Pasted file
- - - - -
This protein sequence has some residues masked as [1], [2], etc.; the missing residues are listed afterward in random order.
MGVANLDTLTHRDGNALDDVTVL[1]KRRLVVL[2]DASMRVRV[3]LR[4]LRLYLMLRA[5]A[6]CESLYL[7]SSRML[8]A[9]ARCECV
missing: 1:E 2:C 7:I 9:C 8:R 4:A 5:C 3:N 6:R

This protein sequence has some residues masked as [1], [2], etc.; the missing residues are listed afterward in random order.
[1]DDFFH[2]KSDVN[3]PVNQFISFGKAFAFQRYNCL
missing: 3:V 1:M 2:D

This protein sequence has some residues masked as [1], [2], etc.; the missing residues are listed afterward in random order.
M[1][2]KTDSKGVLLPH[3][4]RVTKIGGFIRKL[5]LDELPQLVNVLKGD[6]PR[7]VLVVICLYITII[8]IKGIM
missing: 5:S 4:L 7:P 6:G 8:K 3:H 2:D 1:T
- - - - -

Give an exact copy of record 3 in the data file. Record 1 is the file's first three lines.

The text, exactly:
This protein sequence has some residues masked as [1], [2], etc.; the missing residues are listed afterward in random order.
M[1][2]KTDSKGVLLPH[3][4]RVTKIGGFIRKL[5]LDELPQLVNVLKGD[6]PR[7]VLVVICLYITII[8]IKGIM
missing: 5:S 4:L 7:P 6:G 8:K 3:H 2:D 1:T